Milley directs a review of US, Chinese military contacts, amid warning Beijing poses national security threat

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Chairman of the Joint Chiefs of Staff Gen. Mark Milley this week has directed his staff to collect information on interactions between the U.S. and Chinese militaries in the last five years, Fox News confirmed, as Biden administration officials double down on their warnings that Beijing poses the greatest long-term threat to U.S. national security.

Milley’s directive comes after the U.S. Navy sailed a destroyer close to China-controlled islands in the South China Sea in an operation intended to uphold “the rights, freedoms and lawful uses of the sea.”

“China has been on the rise, economically and militarily, for more than a decade. They’ve become more bold in the Pacific,” Milley said in a written statement to CNN. “Maintaining open lines of communication and managing competition will reduce strategic risk. The US military’s focus is on modernization and readiness. Our network of partners and allies is a source of strength.”

Milley’s orders came days after he spoke with People’s Liberation Army of China Chief of the Joint Staff Department Gen. Li Zuocheng by video teleconference.

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Joint Staff spokesperson Col. Dave Butler said that during the call Milley “discussed the need to responsibly manage competition and maintain open lines of communication.”

Gen. Mark Milley attends an interview with The Associated Press at the American Cemetery of Colleville-sur-Mer, overlooking Omaha Beach, on Monday, June 6, 2022.

Gen. Mark Milley attends an interview with The Associated Press at the American Cemetery of Colleville-sur-Mer, overlooking Omaha Beach, on Monday, June 6, 2022.
(AP/Jeremias Gonzalez)

“Gen. Milley underscored the importance of the People’s Liberation Army engaging in substantive dialogue on improving crisis communications and reducing strategic risk,” Butler continued, noting that the call also included “a productive discussion of a number of regional and global security issues.”

Butler said Milley regularly communicates with chiefs of defense around the globe, including China.

The directive also comes as top intelligence community officials are warning of the threat Beijing poses to the U.S.

FBI Director Christopher Wray earlier this month said China poses the “biggest long-term threat” to U.S. economic and national security.

The National Counterintelligence and Security Center (NCSC) also this month warned that state and local leaders are at “risk” of being “manipulated” to support “hidden” agendas by the Chinese Communist Party (CCP) as China seeks to target officials outside of Washington to lobby for Beijing-friendly policies at the federal level.

In April, CIA Director William Burns issued a similar warning to Wray’s – also noting that China has been “a silent partner” in Russian President Vladimir Putin’s aggression in Ukraine.

The USS Ronald Reagan and USS Nimitz carrier strike groups steam in formation in the South China Sea, July 6, 2020. (Mass Communication Specialist 3rd Class Jason Tarleton/U.S. Navy via AP)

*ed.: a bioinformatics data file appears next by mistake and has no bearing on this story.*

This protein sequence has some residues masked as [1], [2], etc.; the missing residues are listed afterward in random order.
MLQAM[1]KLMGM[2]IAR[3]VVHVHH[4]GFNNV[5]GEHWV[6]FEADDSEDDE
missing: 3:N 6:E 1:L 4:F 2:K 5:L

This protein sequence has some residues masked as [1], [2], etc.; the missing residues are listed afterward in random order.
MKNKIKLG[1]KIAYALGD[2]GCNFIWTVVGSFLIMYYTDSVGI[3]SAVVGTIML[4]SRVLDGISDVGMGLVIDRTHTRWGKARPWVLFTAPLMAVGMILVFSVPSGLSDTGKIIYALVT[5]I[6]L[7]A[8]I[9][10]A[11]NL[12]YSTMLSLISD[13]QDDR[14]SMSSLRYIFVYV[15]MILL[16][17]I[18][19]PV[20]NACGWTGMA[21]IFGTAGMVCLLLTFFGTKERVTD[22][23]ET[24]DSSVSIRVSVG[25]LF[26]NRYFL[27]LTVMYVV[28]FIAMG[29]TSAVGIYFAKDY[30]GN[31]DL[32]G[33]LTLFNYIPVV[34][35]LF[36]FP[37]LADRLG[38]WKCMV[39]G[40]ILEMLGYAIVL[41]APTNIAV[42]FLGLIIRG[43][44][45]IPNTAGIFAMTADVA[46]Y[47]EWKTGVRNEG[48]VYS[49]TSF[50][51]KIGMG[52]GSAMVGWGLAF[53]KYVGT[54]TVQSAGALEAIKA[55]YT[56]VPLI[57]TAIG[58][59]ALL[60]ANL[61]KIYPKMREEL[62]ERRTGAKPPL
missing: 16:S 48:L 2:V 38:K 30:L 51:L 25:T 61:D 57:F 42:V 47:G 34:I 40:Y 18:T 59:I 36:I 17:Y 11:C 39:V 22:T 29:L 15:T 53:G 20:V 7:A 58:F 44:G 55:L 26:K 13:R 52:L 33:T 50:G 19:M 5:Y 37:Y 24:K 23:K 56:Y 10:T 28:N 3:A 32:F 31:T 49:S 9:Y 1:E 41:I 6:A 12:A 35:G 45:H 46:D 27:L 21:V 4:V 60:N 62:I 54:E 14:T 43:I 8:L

The USS Ronald Reagan and USS Nimitz carrier strike groups steam in formation in the South China Sea, July 6, 2020. (Mass Communication Specialist 3rd Class Jason Tarleton/U.S. Navy via AP)

Burns, at the time, said China is “in many ways, the most profound tests the CIA has ever faced,” calling China a “formidable competitor lacking in neither ambition nor capability.”

Specifically with regard to the Indo-Pacific, House Republicans have warned of China’s “rapid expansion and militarization” of the region, calling the moves a “significant threat” to the U.S. and around the globe.

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A State Department spokesperson told Fox News last month that the Biden administration envisions an Indo-Pacific that is “open, connected, prosperous, resilient and secure – and we are ready to work together with each nation to achieve it.” 

Chinese President Xi Jinping delivers a speech via video link to the opening ceremony of the Bo'ao Forum for Asia in southern China's Hainan Province, April 21, 2022.

Chinese President Xi Jinping delivers a speech via video link to the opening ceremony of the Bo’ao Forum for Asia in southern China’s Hainan Province, April 21, 2022.
(Huang Jingwen/Xinhua via AP)

According to the State Department, in the last year, the U.S. has modernized alliances, strengthened partnerships and forged “innovative links among them to meet urgent challenges, from competition with the People’s Republic of China to climate change to the pandemic.” 

“These accomplishments form the basis of the administration’s Indo-Pacific Strategy,” the spokesperson said, adding that the strategy “outlines President Biden’s vision to more firmly anchor the United States in the Indo-Pacific and strengthen the region in the process.” 

“We, along with allies and partners, including those in the region, have made our concerns clear about China’s shadowy, unspecified deals with little regional consultation,” the State Department spokesperson said, warning that “as the PRC’s involvement in the region has grown, we have seen a range of increasingly problematic behavior.” 

The official said that behavior included its assertion of “unlawful maritime claims and the ongoing militarization of disputed features in the South China Sea; predatory economic activities, including illegal, unreported and unregulated (IUU) fishing; investments that undermine good governance and promote corruption; and human rights abuses.”

Fox News’ Liz Friden and The Associated Press contributed to this report.

Brooke Singman is a Fox News Digital politics reporter. You can reach her at Brooke.Singman@Fox.com or @BrookeSingman on Twitter.